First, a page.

Despite lifting of famine, food insecurity still dire in South Sudan: IFRC

Source: Xinhua| 2017-06-30 19:35:34|Editor: Zhou Xin
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JUBA, June 30 (Xinhua) -- The International Federation of Red Cross and Red Crescent Societies (IFRC) on Friday called for more efforts to tackle food insecurity in South Sudan, saying the situation in the conflict-torn country remains dire despite ease of famine.

Head of IFRC Country Office in South Sudan Michael Charles welcomed lifting of the famine classification for parts of South Sudan but cautioned that this must not obscure the "humanitarian catastrophe" that has enveloped the entire country

"This announcement is testament to what can be achieved when resources are available and access is possible ... But there is absolutely no room for complacency," Charles said in a statement.

He noted that although famine conditions are no longer present, 1.7 million people still face "emergency levels of hunger," the level below famine. Across the country, 6 million people are food insecure.

According to the Integrated Food Security Phase Classification (IPC) update released on June 21, an analysis by the UN agencies, the South Sudanese government and other partners, the technical definition of famine no longer applies to former Unity State's Leer and Mayandit counties where famine was declared in February.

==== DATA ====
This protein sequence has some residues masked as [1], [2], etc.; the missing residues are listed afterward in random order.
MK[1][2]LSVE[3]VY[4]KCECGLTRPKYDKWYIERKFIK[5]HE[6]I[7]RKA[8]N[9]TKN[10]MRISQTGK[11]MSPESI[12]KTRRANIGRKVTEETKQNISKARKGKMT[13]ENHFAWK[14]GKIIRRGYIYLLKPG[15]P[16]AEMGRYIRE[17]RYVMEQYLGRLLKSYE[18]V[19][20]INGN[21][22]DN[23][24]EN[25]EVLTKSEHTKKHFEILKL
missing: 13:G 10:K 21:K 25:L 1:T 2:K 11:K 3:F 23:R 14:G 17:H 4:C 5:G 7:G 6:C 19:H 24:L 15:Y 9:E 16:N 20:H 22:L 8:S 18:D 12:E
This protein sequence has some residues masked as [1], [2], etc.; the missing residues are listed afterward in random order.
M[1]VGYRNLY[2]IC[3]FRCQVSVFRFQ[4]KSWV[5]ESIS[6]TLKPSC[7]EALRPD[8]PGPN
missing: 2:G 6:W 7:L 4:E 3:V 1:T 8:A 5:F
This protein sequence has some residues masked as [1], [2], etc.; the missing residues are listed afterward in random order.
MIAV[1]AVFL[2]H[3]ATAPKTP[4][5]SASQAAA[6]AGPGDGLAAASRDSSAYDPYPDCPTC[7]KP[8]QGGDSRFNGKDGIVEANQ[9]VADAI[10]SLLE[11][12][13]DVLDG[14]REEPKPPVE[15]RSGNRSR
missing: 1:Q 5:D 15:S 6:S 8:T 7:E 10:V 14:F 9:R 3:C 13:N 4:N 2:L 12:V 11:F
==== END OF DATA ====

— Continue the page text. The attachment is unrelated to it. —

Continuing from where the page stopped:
Immediate and sustained humanitarian assistance most likely played a significant role in preventing the Koch and Panyijiar counties from deteriorating into famine.

However, hunger has flared in the nation's northeastern corner -- the western bank of the Nile River -- while those in the southwest are facing unprecedented levels of need.

Charles said the difference between "famine" and "emergency levels of food insecurity" is invisible to the naked eye.

"People are still in an appallingly difficult situation, and we are already seeing the permanent consequences of this food crisis, particularly on young kids," he said.

More than 1 million children are acutely malnourished and there has been a steady increase of measles and other preventable diseases since the beginning of 2017.

"We are calling on partners to invest more substantially in local capacity and insist on unconditional humanitarian access," he said.